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26 Nov 2010 00:00
A year ago the world was filled with hope. Climate change negotiations in Copenhagen, alias Hopenhagen, were the fashionable green topic and everybody was talking about saving the world, one renewable power station at a time.
But those hopes were dashed one snowy night in Denmark, when the troubled negotiations crashed and the world was left with a questionable political climate declaration—the non-binding Copenhagen Accord—a far cry from the binding climate treaty it was hoping to negotiate.
Suddenly, climate change treaties became a tired topic that no longer made the headlines or ignited the energy they had only a year before. An estimated 100 000 people attended the United Nations Framework Convention on Climate Change (UNFCCC) in Copenhagen last year.
This year’s host city, Cancun in Mexico, is expected to host only a tenth of that. And, in spite of sporadic surges of hope that this year’s climate change negotiations might deliver what Copenhagen failed to do, it looks less likely than snow in the resort town that is set to host a cacophony of green NGOs, diplomats and political envoys in just more than a week.
There has been no real build-up to Cancun, nothing of the excitement that ignited Copenhagen and kept the delicate political negotiations going. And, next year, Durban looms, a place where much more is expected and is most likely to happen. Both UNFCCC executive secretary Christiana Figueres and UN secretary general Ban Ki-moon have admitted that they don’t expect much to come out of Cancun.
Most nations and even NGOs have said that they are looking beyond Cancun to Durban as the most probable place for reaching long-term agreement on global climate change.
What most commentators are hoping for is for some groundwork to be laid for Durban next year, a prepping of negotiators to get a treaty going. Because Durban, as scientists warn us, is really the last-chance saloon for the successful negotiation of a treaty to curb greenhouse gases.
“A balanced deal in Cancun will help keep trust in the multilateral process and achieve a legally binding agreement in South Africa in 2011,” said climate change analysts Achala Chandani and Linda Siegele from the International Institute for Environment and Development (IIED).
The issues remain the same: getting the big powers, China and the United States, to jump on board, a bit like moving an iceberg, with both very much stuck in their negotiating positions. Underlying that debate is what is expected of developed and developing nations and whether developing nations such as China, India, Brazil and South Africa (the Basic countries) should take on carbon caps if it is economically detrimental to them.
They say they are willing to jump only if the US and developed countries jump first. Basic countries say that the offer on the table of financial and technological support falls far short of what is needed and that promises have been broken before.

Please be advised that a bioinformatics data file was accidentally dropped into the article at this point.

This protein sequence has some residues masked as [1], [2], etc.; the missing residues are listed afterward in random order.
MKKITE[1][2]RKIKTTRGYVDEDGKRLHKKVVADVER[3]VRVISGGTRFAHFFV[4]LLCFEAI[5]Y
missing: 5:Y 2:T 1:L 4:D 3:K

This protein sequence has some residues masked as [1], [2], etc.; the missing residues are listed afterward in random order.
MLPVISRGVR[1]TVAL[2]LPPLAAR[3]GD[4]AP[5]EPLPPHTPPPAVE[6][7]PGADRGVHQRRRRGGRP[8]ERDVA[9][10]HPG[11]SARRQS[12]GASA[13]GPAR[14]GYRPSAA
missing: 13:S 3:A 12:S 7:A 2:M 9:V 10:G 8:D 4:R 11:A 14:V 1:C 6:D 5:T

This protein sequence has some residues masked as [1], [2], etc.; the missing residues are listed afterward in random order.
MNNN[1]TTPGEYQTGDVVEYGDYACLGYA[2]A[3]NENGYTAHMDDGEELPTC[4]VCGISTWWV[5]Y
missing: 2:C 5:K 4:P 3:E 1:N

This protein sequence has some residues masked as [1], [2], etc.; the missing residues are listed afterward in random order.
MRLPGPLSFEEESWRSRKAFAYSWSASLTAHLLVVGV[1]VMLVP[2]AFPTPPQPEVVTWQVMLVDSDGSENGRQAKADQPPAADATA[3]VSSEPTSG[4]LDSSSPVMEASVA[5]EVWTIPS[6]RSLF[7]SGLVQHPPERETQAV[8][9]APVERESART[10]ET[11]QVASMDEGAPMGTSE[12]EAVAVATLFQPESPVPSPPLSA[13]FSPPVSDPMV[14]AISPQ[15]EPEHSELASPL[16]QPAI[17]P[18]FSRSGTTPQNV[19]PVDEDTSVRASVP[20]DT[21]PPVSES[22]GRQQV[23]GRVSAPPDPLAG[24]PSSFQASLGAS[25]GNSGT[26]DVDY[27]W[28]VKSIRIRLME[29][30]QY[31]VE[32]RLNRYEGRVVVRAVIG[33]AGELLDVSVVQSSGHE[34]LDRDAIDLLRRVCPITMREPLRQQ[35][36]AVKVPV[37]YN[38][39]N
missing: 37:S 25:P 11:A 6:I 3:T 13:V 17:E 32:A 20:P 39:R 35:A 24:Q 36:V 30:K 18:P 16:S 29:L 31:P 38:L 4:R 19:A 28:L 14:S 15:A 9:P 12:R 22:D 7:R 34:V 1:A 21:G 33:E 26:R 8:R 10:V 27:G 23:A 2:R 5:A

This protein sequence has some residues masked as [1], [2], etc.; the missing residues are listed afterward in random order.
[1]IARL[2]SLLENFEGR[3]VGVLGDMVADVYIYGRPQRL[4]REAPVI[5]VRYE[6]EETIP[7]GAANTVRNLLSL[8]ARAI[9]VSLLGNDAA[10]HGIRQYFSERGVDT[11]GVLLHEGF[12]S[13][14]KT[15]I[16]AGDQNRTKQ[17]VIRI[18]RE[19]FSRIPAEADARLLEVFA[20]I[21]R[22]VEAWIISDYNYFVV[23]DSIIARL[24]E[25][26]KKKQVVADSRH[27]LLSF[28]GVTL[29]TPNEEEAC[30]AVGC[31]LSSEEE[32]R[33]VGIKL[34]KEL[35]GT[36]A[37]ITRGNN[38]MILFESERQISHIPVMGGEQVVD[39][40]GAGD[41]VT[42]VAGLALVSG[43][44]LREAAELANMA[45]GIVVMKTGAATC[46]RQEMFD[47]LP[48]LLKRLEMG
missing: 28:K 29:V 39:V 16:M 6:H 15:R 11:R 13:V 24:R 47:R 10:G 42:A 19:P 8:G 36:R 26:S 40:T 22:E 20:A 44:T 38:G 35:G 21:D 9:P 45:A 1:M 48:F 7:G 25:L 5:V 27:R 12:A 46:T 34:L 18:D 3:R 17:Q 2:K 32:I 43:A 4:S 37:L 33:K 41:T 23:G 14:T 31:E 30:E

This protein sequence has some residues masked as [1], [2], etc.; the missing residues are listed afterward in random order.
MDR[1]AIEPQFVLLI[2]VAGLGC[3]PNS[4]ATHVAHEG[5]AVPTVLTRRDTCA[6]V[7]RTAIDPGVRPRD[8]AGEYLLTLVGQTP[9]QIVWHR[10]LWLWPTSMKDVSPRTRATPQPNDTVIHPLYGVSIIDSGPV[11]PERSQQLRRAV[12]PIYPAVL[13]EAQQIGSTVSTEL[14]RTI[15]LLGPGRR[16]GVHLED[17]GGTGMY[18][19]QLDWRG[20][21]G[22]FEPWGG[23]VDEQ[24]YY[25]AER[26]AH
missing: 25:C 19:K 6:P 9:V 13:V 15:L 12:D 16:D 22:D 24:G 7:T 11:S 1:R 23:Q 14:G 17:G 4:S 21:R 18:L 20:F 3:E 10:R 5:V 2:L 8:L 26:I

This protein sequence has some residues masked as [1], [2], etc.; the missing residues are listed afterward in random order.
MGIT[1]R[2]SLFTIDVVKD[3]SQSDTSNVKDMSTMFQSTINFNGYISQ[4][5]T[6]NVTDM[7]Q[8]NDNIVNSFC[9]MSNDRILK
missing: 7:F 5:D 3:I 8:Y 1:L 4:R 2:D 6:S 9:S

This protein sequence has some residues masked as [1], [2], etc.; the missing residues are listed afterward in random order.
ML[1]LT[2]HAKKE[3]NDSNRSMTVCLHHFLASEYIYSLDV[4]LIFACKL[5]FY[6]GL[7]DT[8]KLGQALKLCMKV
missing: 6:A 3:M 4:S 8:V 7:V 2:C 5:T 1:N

The first three preparatory rounds of negotiations in Bonn, Germany, delivered no significant progress whatsoever from the Copenhagen talks. And in the fourth in Tianjin, China, last month the two world powers clashed heavily once again.
China blamed the US for failing to meet its responsibilities in cutting emissions. The US was unhappy that China did not want to have its carbon savings audited by independent international verifiers.
It was also unhappy that China, with Basic countries, insisted on legally binding targets. Commentators have reduced the disputes to six key areas: a shared vision; adaptation; climate finance; technology transfer; reducing emissions from deforestation and degradation; and post-2012 emissions-reduction targets.
The IIED team said that since the inspiring Bali Action Plan negotiated in Bali in 2007, there had been much debate on the shared vision and a draft negotiating text was ready for discussion in Cancun. In addition to tackling a long-term global goal for emissions reduction, the draft addresses each of the five building blocks in the Bali Action Plan: mitigation, adaptation, finance, technology transfer and capacity building.
“This broad scope is favoured by many developing countries, which are keen to see all these issues addressed in the shared vision text,” the IIED said. “But some developed country parties believe that it should focus mainly on the long-term emissions reductions goal, that is, the numbers.”
The IIED said the lack of consensus meant that many sections of the shared vision text remained heavily bracketed and would need to be resolved in Cancun if the text was to provide the basis for binding agreement. The trick for the delegates in Cancun will be to start rebuilding the momentum and political expectation of a disappointed world into a similar frenzy to that of Copenhagen.
But this time round, things will not be so easy. The world has been disappointed before and the question remains whether the UN is in fact the right forum for a treaty to be reached. Is it practical for a world with such differences to expect to reach consensus?
South Africa’s negotiators say it is and still furiously believe in the UN for the facilitation of the world-saving treaty. As the host of the next big climate change conference, South Africa has a heavy burden. In the oppressive December heat of Durban, it must help developing and developed countries come together and put pen to paper.
It must be the bridge-builder the world has viewed it as for so long. And that work begins now. In fact, it should have begun already.
Read more from Yolandi Groenewald
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